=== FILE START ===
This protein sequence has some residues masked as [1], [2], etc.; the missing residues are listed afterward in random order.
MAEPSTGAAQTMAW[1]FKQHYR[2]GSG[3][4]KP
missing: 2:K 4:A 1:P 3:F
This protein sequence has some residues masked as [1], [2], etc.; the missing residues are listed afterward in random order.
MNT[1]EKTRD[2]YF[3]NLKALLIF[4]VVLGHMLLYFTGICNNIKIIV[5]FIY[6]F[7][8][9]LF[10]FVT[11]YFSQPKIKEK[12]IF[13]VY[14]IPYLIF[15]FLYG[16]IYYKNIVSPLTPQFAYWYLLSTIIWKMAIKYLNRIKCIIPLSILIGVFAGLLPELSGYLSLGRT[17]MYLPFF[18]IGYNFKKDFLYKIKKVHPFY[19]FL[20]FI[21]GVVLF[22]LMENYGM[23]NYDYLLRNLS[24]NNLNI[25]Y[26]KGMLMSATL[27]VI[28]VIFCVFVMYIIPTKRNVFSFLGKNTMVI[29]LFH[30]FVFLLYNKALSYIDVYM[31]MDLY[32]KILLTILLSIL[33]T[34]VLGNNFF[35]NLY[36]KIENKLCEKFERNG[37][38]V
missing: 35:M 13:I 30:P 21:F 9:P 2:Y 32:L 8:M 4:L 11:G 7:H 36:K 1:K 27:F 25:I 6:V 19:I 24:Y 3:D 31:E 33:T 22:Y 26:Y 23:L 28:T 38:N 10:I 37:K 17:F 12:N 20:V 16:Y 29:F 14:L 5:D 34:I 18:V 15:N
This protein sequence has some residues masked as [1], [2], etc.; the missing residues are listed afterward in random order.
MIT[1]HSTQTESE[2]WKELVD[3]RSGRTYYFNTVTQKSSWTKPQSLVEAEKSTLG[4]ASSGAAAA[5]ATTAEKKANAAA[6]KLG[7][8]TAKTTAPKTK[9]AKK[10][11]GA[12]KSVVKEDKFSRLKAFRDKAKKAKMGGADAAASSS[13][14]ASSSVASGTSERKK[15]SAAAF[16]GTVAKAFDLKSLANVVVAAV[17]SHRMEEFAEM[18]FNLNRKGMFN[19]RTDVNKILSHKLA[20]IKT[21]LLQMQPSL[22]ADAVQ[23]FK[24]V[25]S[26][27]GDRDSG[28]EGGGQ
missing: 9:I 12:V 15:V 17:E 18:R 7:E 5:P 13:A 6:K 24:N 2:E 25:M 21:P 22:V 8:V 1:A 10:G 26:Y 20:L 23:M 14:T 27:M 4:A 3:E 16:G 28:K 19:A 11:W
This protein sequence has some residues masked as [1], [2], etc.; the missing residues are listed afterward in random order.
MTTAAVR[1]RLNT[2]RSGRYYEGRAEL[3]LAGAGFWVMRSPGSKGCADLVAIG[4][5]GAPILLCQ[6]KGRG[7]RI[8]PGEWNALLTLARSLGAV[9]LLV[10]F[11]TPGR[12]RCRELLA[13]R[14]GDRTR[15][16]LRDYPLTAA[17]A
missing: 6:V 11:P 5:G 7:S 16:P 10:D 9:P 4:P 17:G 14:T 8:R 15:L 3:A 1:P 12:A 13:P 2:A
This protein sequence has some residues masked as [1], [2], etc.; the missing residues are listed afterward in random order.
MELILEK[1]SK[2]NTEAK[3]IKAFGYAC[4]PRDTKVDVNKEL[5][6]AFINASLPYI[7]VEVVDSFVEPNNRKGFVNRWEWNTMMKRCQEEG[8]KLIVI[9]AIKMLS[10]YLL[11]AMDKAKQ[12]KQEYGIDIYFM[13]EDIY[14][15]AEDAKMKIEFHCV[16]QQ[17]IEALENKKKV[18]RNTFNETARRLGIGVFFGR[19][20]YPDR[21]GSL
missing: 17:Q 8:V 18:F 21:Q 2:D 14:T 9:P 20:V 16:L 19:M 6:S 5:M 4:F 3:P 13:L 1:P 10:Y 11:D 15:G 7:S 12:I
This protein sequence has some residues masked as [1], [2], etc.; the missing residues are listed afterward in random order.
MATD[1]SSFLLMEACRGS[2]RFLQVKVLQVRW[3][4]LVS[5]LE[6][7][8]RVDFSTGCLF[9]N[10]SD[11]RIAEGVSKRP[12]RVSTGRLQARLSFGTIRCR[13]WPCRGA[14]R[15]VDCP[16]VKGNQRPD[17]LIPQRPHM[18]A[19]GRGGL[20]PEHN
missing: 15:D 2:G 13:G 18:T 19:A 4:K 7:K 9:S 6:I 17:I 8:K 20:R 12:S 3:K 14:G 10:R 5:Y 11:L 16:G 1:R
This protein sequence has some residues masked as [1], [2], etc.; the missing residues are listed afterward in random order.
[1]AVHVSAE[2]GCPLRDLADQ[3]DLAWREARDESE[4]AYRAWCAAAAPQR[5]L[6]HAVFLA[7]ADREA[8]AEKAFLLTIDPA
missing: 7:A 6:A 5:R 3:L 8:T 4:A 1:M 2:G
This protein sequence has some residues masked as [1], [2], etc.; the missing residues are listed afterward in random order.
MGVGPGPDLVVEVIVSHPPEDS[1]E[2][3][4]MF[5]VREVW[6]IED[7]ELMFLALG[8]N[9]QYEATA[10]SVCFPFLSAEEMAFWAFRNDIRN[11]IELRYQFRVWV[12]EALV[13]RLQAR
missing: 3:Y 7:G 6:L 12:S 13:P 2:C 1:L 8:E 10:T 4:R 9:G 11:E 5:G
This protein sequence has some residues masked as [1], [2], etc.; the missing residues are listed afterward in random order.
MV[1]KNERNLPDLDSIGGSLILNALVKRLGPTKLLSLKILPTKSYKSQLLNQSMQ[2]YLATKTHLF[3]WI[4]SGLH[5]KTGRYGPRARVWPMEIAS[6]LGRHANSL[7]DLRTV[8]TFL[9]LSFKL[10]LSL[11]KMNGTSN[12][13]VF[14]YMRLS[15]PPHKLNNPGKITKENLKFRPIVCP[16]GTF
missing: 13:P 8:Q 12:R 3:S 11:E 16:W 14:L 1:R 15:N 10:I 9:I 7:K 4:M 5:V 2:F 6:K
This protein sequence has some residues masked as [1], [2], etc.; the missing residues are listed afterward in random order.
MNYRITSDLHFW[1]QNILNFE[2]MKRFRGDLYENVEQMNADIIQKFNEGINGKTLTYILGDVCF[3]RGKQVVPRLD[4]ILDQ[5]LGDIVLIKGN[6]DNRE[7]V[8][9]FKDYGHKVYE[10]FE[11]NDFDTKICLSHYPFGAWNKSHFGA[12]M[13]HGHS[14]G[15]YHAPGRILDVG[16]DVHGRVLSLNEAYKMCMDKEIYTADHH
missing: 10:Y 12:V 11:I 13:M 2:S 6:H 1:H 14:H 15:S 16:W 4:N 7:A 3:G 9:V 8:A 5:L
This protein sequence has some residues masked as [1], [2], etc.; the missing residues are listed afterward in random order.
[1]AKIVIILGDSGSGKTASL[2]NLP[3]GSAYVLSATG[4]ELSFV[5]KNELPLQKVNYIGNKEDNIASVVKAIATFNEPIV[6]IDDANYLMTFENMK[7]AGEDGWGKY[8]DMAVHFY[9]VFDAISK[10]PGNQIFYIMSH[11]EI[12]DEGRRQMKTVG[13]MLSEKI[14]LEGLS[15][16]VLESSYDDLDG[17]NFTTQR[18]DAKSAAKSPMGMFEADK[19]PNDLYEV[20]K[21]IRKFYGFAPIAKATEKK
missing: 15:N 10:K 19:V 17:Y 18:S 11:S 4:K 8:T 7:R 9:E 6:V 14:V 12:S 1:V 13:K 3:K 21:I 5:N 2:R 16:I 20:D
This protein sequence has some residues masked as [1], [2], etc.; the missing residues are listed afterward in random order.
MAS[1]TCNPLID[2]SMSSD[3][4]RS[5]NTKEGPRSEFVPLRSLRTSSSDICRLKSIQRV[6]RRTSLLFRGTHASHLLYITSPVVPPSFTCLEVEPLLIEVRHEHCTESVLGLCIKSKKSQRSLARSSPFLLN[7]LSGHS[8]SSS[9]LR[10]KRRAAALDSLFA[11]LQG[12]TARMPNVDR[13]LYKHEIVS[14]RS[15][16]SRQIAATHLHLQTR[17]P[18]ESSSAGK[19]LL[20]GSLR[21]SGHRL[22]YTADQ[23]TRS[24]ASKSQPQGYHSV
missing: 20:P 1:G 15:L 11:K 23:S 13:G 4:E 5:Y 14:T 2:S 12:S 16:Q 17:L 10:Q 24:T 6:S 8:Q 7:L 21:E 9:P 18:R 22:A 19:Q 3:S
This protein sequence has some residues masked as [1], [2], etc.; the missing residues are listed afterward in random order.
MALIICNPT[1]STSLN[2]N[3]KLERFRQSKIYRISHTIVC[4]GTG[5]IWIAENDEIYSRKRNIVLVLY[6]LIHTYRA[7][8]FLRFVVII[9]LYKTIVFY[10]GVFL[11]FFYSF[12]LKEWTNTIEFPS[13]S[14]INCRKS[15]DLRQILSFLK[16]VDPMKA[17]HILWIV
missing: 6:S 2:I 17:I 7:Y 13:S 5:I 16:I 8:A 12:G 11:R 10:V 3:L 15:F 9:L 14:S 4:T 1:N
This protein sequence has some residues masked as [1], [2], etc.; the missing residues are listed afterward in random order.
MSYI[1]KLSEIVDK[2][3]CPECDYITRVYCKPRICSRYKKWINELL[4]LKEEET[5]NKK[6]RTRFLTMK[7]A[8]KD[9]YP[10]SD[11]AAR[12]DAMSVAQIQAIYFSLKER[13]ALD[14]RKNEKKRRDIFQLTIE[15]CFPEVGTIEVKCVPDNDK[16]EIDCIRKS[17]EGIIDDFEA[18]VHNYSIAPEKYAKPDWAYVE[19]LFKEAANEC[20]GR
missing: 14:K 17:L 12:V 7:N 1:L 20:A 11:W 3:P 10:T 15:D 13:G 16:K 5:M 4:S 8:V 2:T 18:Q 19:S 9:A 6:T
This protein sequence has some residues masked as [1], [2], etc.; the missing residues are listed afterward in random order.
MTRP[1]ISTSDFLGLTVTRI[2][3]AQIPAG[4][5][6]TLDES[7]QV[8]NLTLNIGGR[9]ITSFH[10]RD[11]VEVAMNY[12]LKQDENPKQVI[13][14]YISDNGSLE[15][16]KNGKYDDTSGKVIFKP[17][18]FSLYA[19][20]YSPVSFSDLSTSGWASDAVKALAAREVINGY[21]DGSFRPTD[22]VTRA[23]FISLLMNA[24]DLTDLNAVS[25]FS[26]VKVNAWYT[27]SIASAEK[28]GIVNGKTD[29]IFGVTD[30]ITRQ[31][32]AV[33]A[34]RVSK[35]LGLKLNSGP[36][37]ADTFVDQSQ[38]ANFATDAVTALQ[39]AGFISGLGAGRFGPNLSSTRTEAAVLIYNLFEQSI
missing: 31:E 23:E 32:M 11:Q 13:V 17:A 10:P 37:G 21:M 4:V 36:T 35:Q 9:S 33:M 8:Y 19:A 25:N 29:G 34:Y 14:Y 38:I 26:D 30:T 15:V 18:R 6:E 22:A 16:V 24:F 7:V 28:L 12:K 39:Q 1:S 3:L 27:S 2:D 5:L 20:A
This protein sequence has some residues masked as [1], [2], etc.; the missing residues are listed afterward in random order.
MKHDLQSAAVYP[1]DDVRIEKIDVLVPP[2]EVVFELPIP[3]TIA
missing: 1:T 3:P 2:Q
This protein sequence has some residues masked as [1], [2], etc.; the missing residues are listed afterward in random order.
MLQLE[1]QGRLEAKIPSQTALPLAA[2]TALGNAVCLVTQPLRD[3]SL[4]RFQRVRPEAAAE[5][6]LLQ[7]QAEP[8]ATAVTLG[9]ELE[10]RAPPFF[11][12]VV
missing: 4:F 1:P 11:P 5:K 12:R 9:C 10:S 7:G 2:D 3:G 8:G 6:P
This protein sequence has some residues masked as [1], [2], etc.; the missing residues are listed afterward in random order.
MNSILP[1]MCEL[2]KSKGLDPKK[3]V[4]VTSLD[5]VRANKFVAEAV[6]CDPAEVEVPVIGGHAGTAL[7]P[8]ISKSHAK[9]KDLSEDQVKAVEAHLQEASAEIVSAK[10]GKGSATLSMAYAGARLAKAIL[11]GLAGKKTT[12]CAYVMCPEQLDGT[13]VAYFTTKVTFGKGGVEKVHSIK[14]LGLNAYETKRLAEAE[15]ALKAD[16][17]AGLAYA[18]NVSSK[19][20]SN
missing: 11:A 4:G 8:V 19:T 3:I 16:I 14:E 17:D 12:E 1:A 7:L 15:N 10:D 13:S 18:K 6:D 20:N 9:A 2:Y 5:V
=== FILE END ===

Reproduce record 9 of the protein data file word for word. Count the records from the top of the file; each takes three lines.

This protein sequence has some residues masked as [1], [2], etc.; the missing residues are listed afterward in random order.
MV[1]KNERNLPDLDSIGGSLILNALVKRLGPTKLLSLKILPTKSYKSQLLNQSMQ[2]YLATKTHLF[3]WI[4]SGLH[5]KTGRYGPRARVWPMEIAS[6]LGRHANSL[7]DLRTV[8]TFL[9]LSFKL[10]LSL[11]KMNGTSN[12][13]VF[14]YMRLS[15]PPHKLNNPGKITKENLKFRPIVCP[16]GTF
missing: 13:P 8:Q 12:R 3:S 11:E 16:W 14:L 1:R 15:N 10:I 9:I 7:K 4:M 5:V 2:F 6:K